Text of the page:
NASA Wants To Send Your Name To Mars In 2020 NASA wants you to go to Mars...at least, they want your name to go. As part of a publicity campaign, the public can fill out a form and have a name coded on a microchip to head up in 2020.
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NASA Wants To Send Your Name To Mars In 2020

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NASA Wants To Send Your Name To Mars In 2020

NASA Wants To Send Your Name To Mars In 2020

NASA Wants To Send Your Name To Mars In 2020

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  • <iframe src="https://www.npr.org/player/embed/725845315/725845316" width="100%" height="290" frameborder="0" scrolling="no" title="NPR embedded audio player">
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NASA wants you to go to Mars...at least, they want your name to go. As part of a publicity campaign, the public can fill out a form and have a name coded on a microchip to head up in 2020.

Boarding Pass for Mars nasa.gov hide caption

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Boarding Pass for Mars

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MARY LOUISE KELLY, HOST:

NASA has a frequent flyer program that's out of this world - literally. People who sign up to send their names to Mars on the next rover mission will earn 313,586,649 award miles from the space agency. NPR science correspondent Joe Palca has details.

JOE PALCA, BYLINE: It's all part of a public engagement campaign to get people interested in the Mars 2020 mission, a rover mission that will look for signs of ancient life on Mars. The names will be microscopic, etched into a silicon chip that will ride along with the rover. More than a million people signed up in the first 24 hours.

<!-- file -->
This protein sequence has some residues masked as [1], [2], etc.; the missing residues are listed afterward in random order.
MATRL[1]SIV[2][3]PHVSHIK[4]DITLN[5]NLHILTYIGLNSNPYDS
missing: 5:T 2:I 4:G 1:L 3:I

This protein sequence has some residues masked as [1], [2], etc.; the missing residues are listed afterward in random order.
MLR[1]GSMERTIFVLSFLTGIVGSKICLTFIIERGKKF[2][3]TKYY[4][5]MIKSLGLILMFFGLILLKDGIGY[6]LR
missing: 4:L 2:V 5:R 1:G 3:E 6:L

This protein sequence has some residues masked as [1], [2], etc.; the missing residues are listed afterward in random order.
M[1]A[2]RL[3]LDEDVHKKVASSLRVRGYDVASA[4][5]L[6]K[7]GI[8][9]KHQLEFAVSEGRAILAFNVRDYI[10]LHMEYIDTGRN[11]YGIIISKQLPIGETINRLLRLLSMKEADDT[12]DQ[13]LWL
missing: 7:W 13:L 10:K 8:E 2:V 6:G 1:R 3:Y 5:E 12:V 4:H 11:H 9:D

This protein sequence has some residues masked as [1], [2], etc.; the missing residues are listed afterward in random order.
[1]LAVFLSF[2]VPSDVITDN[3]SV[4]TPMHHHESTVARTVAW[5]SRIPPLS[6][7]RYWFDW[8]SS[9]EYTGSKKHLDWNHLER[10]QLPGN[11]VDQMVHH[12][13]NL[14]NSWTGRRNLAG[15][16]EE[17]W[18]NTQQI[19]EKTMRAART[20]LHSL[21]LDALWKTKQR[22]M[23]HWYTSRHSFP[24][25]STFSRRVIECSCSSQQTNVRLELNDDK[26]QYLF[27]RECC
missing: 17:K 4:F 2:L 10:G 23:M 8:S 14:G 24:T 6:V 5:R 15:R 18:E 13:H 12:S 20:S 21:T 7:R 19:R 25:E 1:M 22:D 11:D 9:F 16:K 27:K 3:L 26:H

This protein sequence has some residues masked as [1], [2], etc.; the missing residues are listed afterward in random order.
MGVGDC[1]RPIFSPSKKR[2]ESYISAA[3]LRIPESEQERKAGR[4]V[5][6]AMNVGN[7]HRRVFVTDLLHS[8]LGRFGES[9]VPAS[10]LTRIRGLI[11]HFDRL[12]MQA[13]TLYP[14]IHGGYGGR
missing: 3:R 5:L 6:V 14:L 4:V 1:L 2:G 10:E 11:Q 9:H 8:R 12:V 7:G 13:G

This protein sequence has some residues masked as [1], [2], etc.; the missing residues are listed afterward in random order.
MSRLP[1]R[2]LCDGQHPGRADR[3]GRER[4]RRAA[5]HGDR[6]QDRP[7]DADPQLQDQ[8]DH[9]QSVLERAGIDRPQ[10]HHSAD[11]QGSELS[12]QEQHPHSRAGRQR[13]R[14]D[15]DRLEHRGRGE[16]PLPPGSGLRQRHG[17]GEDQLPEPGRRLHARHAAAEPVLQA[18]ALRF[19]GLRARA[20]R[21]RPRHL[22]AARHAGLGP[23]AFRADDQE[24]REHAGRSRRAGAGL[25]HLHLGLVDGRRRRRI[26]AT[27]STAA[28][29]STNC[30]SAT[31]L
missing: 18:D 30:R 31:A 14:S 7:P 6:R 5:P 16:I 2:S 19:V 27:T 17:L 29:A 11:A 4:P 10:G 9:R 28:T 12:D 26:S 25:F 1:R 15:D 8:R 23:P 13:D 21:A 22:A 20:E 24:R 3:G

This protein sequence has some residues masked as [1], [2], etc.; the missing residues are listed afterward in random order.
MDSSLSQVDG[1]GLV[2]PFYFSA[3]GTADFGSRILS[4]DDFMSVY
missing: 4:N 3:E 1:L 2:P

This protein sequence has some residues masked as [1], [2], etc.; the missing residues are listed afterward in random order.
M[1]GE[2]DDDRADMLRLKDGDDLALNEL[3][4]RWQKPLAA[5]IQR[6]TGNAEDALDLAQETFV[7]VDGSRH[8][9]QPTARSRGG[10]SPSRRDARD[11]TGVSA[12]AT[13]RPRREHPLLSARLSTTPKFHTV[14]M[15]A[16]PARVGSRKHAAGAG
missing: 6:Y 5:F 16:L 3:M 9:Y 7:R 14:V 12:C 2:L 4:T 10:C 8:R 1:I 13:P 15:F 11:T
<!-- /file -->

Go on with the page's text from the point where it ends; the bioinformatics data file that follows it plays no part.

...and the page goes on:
EMILY LAKDAWALLA: You know, it's remarkable how many people just love to send their names to other destinations.

PALCA: That's Emily Lakdawalla with The Planetary Society. She says NASA has sent names on a number of its space missions. So has the Japanese space agency.

LAKDAWALLA: There's another spacecraft named Hayabusa2 that carried names that were engraved on a little baseball-sized target marker that they've dropped on the surface of an asteroid. So there are names all over the solar system right now. And it's a way that people feel they can participate in space exploration.

PALCA: Lakdawalla says, yes, awarding people with frequent flyer miles for sending their names to Mars is a gimmick.

LAKDAWALLA: But it's a gimmick that engages people and gets people to think about the distances between planets. It's just one more hook to take something that's kind of cute and give a little spoon-feed of education along with it.

PALCA: Mars 2020 is scheduled to launch from Cape Canaveral next July. And if all goes well, it will land on a spot on Mars called Jezero crater in February 2021. Joe Palca, NPR News.

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